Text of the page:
Trend: MRSA growing more common in children

According to the CDC, about 95,000 people in the United States developed serious MRSA infections in 2005. That's bad enough--but of late, the problem may have grown worse. Recently, doctors have noted an upsurge in MRSA cases among children, whose developing systems are poorly equipped to fight off the bug's attack.

The CDC figures don't note how many children were infected, but the agency did report that during an eight-year period ending in 2005, the greatest increase in hospital visits in that population were among those under 18. This worries doctors, who note that children are especially vulnerable because their immune systems aren't fully developed.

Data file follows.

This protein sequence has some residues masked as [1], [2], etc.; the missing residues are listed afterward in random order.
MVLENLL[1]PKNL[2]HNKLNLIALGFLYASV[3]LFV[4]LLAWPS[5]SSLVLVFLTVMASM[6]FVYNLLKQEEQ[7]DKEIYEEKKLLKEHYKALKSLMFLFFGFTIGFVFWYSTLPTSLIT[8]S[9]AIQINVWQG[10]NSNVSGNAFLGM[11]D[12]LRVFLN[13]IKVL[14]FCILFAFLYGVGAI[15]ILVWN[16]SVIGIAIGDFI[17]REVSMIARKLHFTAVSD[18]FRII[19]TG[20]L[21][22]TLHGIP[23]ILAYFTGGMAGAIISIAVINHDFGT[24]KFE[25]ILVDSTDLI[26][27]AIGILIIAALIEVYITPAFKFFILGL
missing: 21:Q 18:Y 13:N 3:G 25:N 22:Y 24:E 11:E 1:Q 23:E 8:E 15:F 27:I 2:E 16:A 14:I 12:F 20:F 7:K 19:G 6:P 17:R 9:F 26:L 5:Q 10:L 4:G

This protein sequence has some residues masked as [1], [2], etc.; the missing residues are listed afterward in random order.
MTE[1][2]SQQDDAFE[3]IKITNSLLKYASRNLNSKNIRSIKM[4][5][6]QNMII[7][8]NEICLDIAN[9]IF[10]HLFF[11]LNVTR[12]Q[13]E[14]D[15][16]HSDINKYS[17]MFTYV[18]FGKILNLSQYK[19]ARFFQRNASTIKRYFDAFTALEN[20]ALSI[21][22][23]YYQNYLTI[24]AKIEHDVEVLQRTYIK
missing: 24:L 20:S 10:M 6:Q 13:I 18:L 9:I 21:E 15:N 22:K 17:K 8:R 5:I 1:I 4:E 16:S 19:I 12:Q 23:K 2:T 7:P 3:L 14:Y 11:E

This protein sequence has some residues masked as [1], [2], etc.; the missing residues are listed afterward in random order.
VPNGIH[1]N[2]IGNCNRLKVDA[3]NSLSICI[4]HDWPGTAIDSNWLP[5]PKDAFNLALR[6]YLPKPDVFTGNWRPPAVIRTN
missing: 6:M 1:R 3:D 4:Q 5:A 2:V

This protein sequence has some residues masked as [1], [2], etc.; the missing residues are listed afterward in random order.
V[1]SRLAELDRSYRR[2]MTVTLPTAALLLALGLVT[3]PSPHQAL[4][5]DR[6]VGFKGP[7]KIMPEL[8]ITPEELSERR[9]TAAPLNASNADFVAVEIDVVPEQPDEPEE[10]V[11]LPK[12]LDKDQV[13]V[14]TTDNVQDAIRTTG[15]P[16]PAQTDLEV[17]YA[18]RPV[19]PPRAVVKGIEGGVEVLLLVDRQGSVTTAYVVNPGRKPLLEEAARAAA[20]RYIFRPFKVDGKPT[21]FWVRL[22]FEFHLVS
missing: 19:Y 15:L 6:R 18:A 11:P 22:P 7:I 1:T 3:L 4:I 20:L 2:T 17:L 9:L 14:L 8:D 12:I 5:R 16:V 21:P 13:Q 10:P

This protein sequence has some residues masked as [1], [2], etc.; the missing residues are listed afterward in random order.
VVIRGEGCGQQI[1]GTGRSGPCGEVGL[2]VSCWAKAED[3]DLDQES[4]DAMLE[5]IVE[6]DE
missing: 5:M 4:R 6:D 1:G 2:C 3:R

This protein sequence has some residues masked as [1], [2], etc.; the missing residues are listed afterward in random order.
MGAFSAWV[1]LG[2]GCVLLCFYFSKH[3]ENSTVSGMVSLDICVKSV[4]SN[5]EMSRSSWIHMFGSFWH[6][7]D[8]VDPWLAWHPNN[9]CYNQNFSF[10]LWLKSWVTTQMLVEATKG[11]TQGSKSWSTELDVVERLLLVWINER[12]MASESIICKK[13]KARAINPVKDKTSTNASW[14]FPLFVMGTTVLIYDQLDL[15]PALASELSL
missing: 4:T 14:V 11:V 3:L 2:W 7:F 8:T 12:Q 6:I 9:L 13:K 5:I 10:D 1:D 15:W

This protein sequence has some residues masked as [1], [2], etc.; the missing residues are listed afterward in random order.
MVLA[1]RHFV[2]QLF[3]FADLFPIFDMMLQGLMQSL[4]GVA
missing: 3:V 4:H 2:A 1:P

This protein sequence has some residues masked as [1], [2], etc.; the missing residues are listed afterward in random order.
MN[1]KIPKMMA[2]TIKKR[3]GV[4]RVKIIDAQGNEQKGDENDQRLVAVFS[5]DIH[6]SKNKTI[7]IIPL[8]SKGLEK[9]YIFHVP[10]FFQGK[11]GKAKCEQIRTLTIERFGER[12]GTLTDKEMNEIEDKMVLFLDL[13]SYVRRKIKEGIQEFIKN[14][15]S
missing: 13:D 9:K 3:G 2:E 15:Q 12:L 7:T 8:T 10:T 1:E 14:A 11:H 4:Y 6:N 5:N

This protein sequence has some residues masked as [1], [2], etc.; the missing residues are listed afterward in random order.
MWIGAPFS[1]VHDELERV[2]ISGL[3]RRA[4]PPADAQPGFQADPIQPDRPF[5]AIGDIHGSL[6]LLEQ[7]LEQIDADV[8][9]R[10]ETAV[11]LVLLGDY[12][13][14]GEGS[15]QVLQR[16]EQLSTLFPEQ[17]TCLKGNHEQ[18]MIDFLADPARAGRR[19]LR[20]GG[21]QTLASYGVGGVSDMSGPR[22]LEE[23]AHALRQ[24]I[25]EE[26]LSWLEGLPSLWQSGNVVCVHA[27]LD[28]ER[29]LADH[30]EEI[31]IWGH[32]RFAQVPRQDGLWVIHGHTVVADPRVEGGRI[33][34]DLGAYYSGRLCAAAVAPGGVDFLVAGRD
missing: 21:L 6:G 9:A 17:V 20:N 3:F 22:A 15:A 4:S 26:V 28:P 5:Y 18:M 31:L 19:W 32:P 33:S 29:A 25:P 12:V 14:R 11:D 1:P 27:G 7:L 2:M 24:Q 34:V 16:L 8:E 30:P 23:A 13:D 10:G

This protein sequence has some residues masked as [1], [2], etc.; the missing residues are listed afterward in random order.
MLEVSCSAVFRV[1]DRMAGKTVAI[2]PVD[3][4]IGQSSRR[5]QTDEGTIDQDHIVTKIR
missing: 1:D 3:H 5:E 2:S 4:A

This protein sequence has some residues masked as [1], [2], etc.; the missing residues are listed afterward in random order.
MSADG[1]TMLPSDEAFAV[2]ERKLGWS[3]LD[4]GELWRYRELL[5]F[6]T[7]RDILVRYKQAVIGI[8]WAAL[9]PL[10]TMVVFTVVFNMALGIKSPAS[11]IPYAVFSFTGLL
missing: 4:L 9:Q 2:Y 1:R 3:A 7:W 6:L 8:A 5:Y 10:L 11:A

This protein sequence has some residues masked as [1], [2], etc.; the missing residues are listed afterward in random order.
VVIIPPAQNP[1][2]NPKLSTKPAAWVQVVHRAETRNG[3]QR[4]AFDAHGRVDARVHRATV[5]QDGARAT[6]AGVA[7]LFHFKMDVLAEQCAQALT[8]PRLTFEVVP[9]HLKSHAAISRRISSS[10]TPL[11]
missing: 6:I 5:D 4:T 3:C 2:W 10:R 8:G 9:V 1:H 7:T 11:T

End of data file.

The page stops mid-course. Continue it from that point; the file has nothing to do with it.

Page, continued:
Researchers note that the increase in MRSA cases among children is part of a general trend toward community-acquired MRSA, which is popping up in gyms, schools and other locations where people have close physical contact.

To learn more about this trend:
- read this CNN.com piece

Related Articles:
Community MRSA getting more dangerous, CDC says
Report: MRSA moving out of healthcare settings
MRSA-CA danger to healthcare workers
Non-hospital MRSA more dangerous

Suggested Articles

The profit margins and management of Community Health Group raise questions about oversight of managed care insurers.

Financial experts are warning practices about the pitfalls of promoting medical credit cards to their patients.

A proposed rule issued by HHS on Tuesday would expand short-term coverage, a move Seema Verma said will have "virtually no impact" on ACA premiums.